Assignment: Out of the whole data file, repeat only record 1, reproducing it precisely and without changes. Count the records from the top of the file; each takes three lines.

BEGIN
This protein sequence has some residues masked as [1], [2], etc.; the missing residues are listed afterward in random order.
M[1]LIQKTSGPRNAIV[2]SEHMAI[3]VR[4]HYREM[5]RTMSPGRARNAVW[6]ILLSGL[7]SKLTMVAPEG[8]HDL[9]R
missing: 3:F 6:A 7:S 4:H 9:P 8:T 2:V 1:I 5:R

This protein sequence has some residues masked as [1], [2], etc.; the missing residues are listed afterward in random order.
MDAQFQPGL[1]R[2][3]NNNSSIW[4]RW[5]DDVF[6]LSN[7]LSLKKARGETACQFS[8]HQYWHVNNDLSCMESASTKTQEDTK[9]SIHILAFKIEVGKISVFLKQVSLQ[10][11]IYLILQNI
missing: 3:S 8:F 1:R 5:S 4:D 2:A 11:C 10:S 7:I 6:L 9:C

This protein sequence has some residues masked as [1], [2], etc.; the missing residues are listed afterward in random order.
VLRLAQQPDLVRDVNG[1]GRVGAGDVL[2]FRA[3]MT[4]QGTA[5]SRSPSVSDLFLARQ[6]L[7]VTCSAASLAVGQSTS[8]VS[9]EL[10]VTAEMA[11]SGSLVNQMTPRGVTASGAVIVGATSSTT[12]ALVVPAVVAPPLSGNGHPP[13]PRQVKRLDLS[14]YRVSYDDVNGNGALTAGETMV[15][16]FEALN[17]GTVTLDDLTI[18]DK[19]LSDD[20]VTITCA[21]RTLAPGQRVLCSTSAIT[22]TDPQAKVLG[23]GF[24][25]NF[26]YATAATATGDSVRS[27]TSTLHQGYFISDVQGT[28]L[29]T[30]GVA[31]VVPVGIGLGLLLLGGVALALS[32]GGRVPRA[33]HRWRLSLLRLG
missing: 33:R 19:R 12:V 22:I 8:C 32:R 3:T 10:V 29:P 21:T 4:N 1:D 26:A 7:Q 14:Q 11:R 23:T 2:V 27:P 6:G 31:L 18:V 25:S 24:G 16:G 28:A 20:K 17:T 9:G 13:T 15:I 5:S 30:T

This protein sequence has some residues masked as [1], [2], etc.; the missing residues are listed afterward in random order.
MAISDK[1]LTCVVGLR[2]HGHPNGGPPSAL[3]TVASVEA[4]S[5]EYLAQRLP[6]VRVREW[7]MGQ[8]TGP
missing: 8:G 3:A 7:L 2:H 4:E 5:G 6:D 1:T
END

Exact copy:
This protein sequence has some residues masked as [1], [2], etc.; the missing residues are listed afterward in random order.
M[1]LIQKTSGPRNAIV[2]SEHMAI[3]VR[4]HYREM[5]RTMSPGRARNAVW[6]ILLSGL[7]SKLTMVAPEG[8]HDL[9]R
missing: 3:F 6:A 7:S 4:H 9:P 8:T 2:V 1:I 5:R